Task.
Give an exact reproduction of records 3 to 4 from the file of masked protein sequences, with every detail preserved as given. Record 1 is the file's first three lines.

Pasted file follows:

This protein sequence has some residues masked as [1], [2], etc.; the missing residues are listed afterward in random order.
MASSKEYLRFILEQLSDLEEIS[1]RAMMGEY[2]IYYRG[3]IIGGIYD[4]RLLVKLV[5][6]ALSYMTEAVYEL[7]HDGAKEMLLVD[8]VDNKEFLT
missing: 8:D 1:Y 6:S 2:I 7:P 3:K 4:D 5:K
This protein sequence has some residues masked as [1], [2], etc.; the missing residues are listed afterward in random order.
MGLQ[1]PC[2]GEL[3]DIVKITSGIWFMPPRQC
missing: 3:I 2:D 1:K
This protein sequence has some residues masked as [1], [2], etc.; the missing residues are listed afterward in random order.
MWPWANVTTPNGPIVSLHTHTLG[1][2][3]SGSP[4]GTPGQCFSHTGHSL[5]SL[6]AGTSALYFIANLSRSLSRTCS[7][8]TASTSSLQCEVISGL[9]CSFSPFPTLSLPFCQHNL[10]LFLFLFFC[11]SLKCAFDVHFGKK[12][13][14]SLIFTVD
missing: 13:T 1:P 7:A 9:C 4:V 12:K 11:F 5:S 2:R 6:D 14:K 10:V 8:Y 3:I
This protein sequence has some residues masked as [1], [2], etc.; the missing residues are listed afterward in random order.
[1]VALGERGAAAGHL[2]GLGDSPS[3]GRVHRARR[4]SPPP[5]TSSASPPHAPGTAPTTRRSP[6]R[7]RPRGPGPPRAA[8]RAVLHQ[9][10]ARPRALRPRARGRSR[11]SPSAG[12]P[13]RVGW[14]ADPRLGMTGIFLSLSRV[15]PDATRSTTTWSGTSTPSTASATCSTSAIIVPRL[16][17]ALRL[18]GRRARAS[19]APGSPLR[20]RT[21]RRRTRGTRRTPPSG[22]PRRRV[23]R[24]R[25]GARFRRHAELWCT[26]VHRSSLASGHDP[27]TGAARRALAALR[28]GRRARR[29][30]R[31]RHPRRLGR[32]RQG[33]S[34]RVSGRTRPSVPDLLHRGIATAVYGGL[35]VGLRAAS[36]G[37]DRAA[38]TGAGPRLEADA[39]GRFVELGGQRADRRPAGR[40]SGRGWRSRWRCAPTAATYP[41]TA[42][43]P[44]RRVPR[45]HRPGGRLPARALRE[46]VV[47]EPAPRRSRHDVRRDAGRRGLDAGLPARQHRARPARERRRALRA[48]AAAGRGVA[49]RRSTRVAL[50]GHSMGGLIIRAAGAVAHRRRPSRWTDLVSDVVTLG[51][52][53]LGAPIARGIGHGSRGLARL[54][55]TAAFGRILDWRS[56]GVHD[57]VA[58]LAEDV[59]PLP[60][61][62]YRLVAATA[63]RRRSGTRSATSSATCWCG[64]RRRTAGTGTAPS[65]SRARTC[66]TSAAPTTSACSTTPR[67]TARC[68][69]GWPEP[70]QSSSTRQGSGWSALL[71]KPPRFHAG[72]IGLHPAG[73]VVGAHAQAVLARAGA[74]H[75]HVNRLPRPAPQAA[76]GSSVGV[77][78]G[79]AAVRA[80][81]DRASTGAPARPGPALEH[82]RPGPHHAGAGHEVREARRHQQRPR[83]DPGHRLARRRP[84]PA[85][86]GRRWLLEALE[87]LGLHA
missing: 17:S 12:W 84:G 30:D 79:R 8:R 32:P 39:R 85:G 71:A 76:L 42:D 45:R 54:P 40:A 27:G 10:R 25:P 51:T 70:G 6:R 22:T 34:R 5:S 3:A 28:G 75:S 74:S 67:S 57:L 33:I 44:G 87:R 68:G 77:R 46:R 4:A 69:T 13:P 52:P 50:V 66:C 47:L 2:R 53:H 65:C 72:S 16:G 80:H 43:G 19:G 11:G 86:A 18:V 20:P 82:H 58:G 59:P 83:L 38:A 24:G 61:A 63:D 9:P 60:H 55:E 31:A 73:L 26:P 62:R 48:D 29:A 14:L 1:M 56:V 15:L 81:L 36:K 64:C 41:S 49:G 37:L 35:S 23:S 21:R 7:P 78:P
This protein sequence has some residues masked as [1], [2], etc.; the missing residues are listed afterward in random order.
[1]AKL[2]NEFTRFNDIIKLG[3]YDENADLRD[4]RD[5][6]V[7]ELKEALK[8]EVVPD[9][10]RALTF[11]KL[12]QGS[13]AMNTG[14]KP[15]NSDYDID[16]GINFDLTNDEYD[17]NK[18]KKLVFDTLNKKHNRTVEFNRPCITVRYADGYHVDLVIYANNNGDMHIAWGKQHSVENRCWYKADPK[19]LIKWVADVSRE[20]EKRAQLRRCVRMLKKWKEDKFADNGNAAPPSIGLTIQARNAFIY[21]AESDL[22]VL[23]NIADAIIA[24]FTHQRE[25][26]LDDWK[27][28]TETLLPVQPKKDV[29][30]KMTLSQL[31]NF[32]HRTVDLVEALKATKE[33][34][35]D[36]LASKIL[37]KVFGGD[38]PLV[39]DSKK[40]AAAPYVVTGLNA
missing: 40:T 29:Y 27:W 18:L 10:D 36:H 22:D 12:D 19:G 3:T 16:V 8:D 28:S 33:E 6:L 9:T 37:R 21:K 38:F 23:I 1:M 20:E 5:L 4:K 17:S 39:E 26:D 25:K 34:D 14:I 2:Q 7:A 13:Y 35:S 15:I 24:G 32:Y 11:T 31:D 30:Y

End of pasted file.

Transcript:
This protein sequence has some residues masked as [1], [2], etc.; the missing residues are listed afterward in random order.
MWPWANVTTPNGPIVSLHTHTLG[1][2][3]SGSP[4]GTPGQCFSHTGHSL[5]SL[6]AGTSALYFIANLSRSLSRTCS[7][8]TASTSSLQCEVISGL[9]CSFSPFPTLSLPFCQHNL[10]LFLFLFFC[11]SLKCAFDVHFGKK[12][13][14]SLIFTVD
missing: 13:T 1:P 7:A 9:C 4:V 12:K 11:F 5:S 2:R 6:D 14:K 10:V 8:Y 3:I
This protein sequence has some residues masked as [1], [2], etc.; the missing residues are listed afterward in random order.
[1]VALGERGAAAGHL[2]GLGDSPS[3]GRVHRARR[4]SPPP[5]TSSASPPHAPGTAPTTRRSP[6]R[7]RPRGPGPPRAA[8]RAVLHQ[9][10]ARPRALRPRARGRSR[11]SPSAG[12]P[13]RVGW[14]ADPRLGMTGIFLSLSRV[15]PDATRSTTTWSGTSTPSTASATCSTSAIIVPRL[16][17]ALRL[18]GRRARAS[19]APGSPLR[20]RT[21]RRRTRGTRRTPPSG[22]PRRRV[23]R[24]R[25]GARFRRHAELWCT[26]VHRSSLASGHDP[27]TGAARRALAALR[28]GRRARR[29][30]R[31]RHPRRLGR[32]RQG[33]S[34]RVSGRTRPSVPDLLHRGIATAVYGGL[35]VGLRAAS[36]G[37]DRAA[38]TGAGPRLEADA[39]GRFVELGGQRADRRPAGR[40]SGRGWRSRWRCAPTAATYP[41]TA[42][43]P[44]RRVPR[45]HRPGGRLPARALRE[46]VV[47]EPAPRRSRHDVRRDAGRRGLDAGLPARQHRARPARERRRALRA[48]AAAGRGVA[49]RRSTRVAL[50]GHSMGGLIIRAAGAVAHRRRPSRWTDLVSDVVTLG[51][52][53]LGAPIARGIGHGSRGLARL[54][55]TAAFGRILDWRS[56]GVHD[57]VA[58]LAEDV[59]PLP[60][61][62]YRLVAATA[63]RRRSGTRSATSSATCWCG[64]RRRTAGTGTAPS[65]SRARTC[66]TSAAPTTSACSTTPR[67]TARC[68][69]GWPEP[70]QSSSTRQGSGWSALL[71]KPPRFHAG[72]IGLHPAG[73]VVGAHAQAVLARAGA[74]H[75]HVNRLPRPAPQAA[76]GSSVGV[77][78]G[79]AAVRA[80][81]DRASTGAPARPGPALEH[82]RPGPHHAGAGHEVREARRHQQRPR[83]DPGHRLARRRP[84]PA[85][86]GRRWLLEALE[87]LGLHA
missing: 17:S 12:W 84:G 30:D 79:R 8:R 32:P 39:R 85:G 71:A 76:L 42:D 45:R 54:P 40:A 27:G 10:R 25:P 51:T 70:G 6:R 22:T 34:R 5:S 3:A 28:G 75:S 74:S 67:S 57:L 33:I 44:G 87:R 68:G 77:R 46:R 4:A 69:T 13:P 52:P 50:V 66:C 47:L 2:R 53:H 65:C 72:S 16:G 80:H 43:G 19:G 11:G 86:A 18:V 20:P 82:H 58:G 59:P 83:L 38:A 24:G 61:A 63:D 9:P 60:H 55:E 31:A 73:L 26:P 62:R 48:D 29:A 14:L 1:M 56:V 15:L 81:L 36:K 64:C 41:S 49:G 37:L 35:S 23:S 21:R 7:P 78:P